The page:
Omar Di Felice is a factual dreamer. He or she dreams of taking incredible bicycle trips, but when he wakes up those trips he turns them into reality. A reality that sometimes goes far beyond the imagination of the possible municipality, as in the case of his Arctic World Tour , 4200 km across the three border lines of the Arctic world. Miss Grape bags as traveling companions , a journey that we wanted to have him tell us about it himself.
Imagine you want to travel across the world. And imagine concentrating on that portion of the world which, to be focused, requires you to observe "from above" by fixing your gaze on that point, the North Pole and letting the sphere spin in your hands while you see it flow.
From East to West.
From Russia to America.
Thus was born the idea of the Arctic World Tour, 4200 km across the three border lines of the Arctic world: the well-known Arctic Circle and then the line of the July +10°C isotherms and the line of the Arctic trees, this the latter are closely linked to climate change.
The departure, from the eastern end of the Earth, that Kamchatka known more for its fame in the board game "Risiko" than for cycling adventures in winter (so much so that it has never been crossed in this way before this experience) and the arrival in the far west, in Alaska along the Dalton Highway , where the most dangerous winter road in the world crosses the Polar Circle line.
In the middle is Lapland, a region that crosses Russia, Finland, Sweden and Norway, the Svalbard Islands, a jewel that contains all the peculiarities and critical issues of the Arctic in a small surface area, Greenland, an extreme and extremely remote land, and 'Iceland between ice (melting) and fire.
An adventure undertaken alone, with that method which in ultracycling is defined as "unsupported" such that one must be able to independently provide for every need: from finding food and water, to places to sleep. Whether they were small guesthouses or guest houses in the villages crossed, but in the most isolated sections the only shelter was the tent or the spartan "cabins".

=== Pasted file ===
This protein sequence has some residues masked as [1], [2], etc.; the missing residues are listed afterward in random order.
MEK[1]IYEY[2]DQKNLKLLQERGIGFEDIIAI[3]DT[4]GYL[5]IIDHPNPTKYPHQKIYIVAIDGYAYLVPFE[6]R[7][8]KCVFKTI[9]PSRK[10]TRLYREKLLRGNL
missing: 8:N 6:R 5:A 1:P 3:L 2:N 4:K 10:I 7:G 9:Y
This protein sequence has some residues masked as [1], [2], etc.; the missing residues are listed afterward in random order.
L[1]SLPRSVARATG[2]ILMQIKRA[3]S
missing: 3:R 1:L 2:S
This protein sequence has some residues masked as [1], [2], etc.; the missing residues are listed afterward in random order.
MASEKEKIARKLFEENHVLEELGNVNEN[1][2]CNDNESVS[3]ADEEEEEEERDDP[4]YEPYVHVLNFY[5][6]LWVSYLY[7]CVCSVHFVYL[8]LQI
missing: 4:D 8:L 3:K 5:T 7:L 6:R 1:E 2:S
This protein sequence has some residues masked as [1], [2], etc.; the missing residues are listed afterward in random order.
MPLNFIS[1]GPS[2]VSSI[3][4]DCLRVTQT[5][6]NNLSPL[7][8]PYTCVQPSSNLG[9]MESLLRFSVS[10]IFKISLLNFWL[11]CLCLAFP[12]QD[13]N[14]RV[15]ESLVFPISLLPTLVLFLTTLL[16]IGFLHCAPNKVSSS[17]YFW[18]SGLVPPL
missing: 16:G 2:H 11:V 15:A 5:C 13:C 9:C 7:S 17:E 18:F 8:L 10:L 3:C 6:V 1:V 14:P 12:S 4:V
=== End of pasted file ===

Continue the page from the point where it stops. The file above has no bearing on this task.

All in a "bikepacking" setup, the new frontier of traveling by bicycle and which is giving millions of enthusiasts all over the world the opportunity to set off without upsetting the setup of their bicycle but by adding plastic bags to the frame itself. quantity and type necessary to contain everything necessary.
And, in my case, the "necessity" was of a different nature and of large volume: for this reason it required the use of two bicycles (a gravel bike used during the first part and a fat bike, recovered in Svalbard for the second part) on which I had to make the most of the space possible.
Alongside the classic saddle bag, with a volume of 20 litres, I have added a custom Miss Grape bag for the frame and a Tendril 10.7 handlebar , as well as small tactical bags ( buds and top tube ) to contain everything from heavy clothing, to the material to survive the arctic nights up to the small essential accessories in case of punctures.
This long crossing, through scenarios made even more unique by the winter season (which for many can be an obstacle but which, for me, contains the true essence of exploration by bicycle) also represented the second chapter of the “Bike to 1.5°” project C” born in collaboration with the Italian Climate Network association and whose aim is to combine the sporting and exploratory side of the challenges I choose to face with the no less important side of scientific dissemination on the issues of the climate crisis.
A crisis that is more visible than ever right up there, where the melting of the ice and the consequent change of the territory is generating devastating impacts with consequences in our latitudes that we can no longer pretend to notice.
And precisely with a view to educating towards greater awareness, in my role as an athlete, first and foremost, I cannot help but adapt my choices in terms of sustainability, seeking that change of direction that every good citizen should pursue through daily gestures and actions. aimed at reducing our footprint.
In my case this passes through the choice of partners who, in turn, adapt to the increasingly pressing and urgent needs in terms of sustainability: in this case, relying on Miss Grape bags means having access to easily repairable products. The transition to traditional stitching, abandoning the heat-sealed technique, means being able to intervene in the event of breakage without having to completely or partially replace the bag.
A fundamental detail with a view to the search for an increasingly circular economy as well as, in my case, also for the practicality of expeditions where it would be almost impossible to find new material.
Furthermore, Miss Grape is registered in the European REACH register , for the control and monitoring of chemical substances, with rigid checks on all suppliers in order not to use harmful or prohibited substances. A look to the future towards those changes that all companies will be required to adapt to.
Another fundamental point is the reduction of trips from production factories to warehouses thanks to the optimization of orders and storage in order to reduce CO2 emissions caused by transport: the logistics sector is, in fact, one of the most impactful in terms of emissions and pollution. Significantly reducing transport translates into concrete help for the environmental cause.